Let’s drill in on today’s Gospel.
Specifically, why did Jesus ask the Apostles to provide food?
First, of course, Philip says, it’s impossible.
Next, Andrew finds a boy with his own lunch – a meager offering.
And this, I think, is the key: Jesus wanted something offered.
As you know, I’m doing a series of homilies
about the Mass and the Eucharist.
Last week the focus was on how full and intense
is the unity with Christ that comes in Holy Communion.
Holy Communion is union.
This Sunday, my focus is on sacrifice.
For there to be a sacrifice, something must be brought and offered.
In the Old Testament, it was lambs, bulls, or fruit of the harvest.
When it comes to the New Testament sacrifice,
the essential offering is Jesus himself,
the Lamb of God who takes away the sin of the world.
On Calvary, on Good Friday, this is true: Jesus offers himself.
But this episode in the Gospel is looking beyond Good Friday,
to the Holy Mass – as we call it –
that would be offered day by day until he comes again.
That’s why Jesus is going to talk about bread!
Bread – and wine – aren’t needed for Good Friday.
But they are needed for the Mass, which is the extension of Calvary.
And, the bread and wine – when changed by the Holy Spirit –
are how you and I receive the flesh and blood of the Passover Lamb.
As the people who Jesus fed in today’s Gospel will say, later,
“How can this man give us his flesh to eat?”
The answer – the only answer – is the sacrifice of the Mass,
Which the Apostles and priests after them were to offer.
So, to be clear: in this episode, the people received ordinary bread,
which Jesus had miraculously increased in quantity.
This is not yet the Holy Eucharist, which will come after Calvary;
but this is a foreshadowing of what would come.
Still, some might point to today’s Gospel and say,
see, Jesus gave to everyone! That’s how Holy Communion should be!
But notice, many of the assembled people weren’t ready.
They wanted to make Jesus an earthly king;
and when he later explains that, in the Eucharist,
they would eat his flesh and drink his blood,
many were offended and even left him.
So let’s ask: how can it be good for people
to receive Jesus in the Eucharist, if they don’t believe?
And in fact, it is harmful, which is what we’ve always believed:
to receive the Holy Eucharist without faith, or in a state of mortal sin,
is a sacrilege and that, itself, is also a mortal sin.
Saint Paul described it as eating and drinking “damnation” for oneself!
This is why it is so important to go to confession
before coming to Holy Communion,
if you are aware of having committed a mortal sin.
So let me make this point. Sometimes someone you know
may be at Mass and choose not to go to communion.
Please, please don’t ask any questions.
You may think it’s helpful to ask what’s going on,
but that’s a very private matter and it’s better to leave it alone.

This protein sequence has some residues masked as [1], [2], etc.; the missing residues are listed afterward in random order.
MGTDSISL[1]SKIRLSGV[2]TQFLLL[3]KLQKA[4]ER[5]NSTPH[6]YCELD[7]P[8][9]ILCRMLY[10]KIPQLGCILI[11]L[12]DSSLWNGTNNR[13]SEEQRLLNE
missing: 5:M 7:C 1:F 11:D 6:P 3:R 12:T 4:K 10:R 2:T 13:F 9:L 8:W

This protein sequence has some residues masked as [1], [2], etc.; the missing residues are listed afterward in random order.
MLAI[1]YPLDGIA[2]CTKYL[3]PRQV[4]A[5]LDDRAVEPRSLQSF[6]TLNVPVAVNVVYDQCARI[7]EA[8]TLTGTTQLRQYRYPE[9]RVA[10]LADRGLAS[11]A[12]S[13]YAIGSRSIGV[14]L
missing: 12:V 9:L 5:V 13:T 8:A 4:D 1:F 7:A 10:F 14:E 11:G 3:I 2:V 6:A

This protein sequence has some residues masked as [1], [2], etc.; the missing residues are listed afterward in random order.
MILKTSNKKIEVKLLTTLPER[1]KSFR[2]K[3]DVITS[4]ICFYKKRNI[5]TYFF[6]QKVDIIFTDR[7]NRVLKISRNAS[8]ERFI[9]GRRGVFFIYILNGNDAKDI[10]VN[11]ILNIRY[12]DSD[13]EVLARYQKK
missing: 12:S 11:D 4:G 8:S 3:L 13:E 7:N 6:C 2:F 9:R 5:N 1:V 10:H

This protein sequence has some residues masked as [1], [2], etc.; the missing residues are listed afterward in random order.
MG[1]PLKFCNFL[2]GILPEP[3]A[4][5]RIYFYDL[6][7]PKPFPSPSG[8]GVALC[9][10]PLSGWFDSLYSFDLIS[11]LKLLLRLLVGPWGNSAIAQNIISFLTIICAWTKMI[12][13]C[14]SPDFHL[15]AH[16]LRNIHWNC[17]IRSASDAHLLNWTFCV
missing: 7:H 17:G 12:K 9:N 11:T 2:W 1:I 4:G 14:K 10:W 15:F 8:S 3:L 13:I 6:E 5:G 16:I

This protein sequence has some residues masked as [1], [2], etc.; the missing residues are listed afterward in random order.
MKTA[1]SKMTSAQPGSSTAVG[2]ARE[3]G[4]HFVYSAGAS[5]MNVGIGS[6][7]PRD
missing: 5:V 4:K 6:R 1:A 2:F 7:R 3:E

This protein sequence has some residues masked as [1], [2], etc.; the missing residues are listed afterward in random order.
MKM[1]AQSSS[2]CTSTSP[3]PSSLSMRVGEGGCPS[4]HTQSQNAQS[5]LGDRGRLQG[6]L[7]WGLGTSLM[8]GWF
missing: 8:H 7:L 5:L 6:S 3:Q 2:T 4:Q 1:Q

One key thing we must believe before receiving Holy Communion,
is precisely that you and I are taking part in a real, true sacrifice.
The Mass truly and really is united to the sacrifice of Calvary;
they are one and the same.
And now let’s connect what we talked about last Sunday:
You and I are becoming ONE with Jesus, truly, really one.
This begins in baptism, and is the point of all the sacraments.
So when Jesus offers himself, who is also on the altar?
You are! I am!
Later in Mass the priest says, “Pray, brothers and sisters,
that your sacrifice and mine may be acceptable…”
It is your sacrifice; and it is my sacrifice.
But not bread and wine, but rather, what they will become:
Jesus himself! Jesus, the Lamb of God!
So take this seriously: you and I must put ourselves on the altar!
Let me speak personally here.
The pope’s decision a week ago to restrict greatly
the Traditional Latin Mass
caused me a lot of hurt and discouragement,
as I know it did many other people.
I’m getting so many questions and I’m sorry,
I can’t explain the pope’s thinking,
beyond what he, himself, has said.
I don’t want to make surmises
about any other motives he may have had.
But what occurred to me is that this is a share in the Cross.
Remember, the Cross is unfair; it is undeserved;
and many people find the pope’s action very unfair. Me included.
So what did Jesus do when he was treated unfairly? Say, “I quit?”
No: he offered that unfairness to the Father,
confident he would be vindicated.
I don’t know how all this will play out, but the only answer
is to unite ourselves more fully to Jesus on the Cross.
You and I can be confident that God will recognize
and reward those who are obedient – like Jesus –
even in great unfairness. Out of his Cross comes life for others,
and we become that life for others by our own embrace of the Cross.
And remember, if we unite ourselves to Jesus in his death,
we will be with him, all the way to heaven! That’s the plan.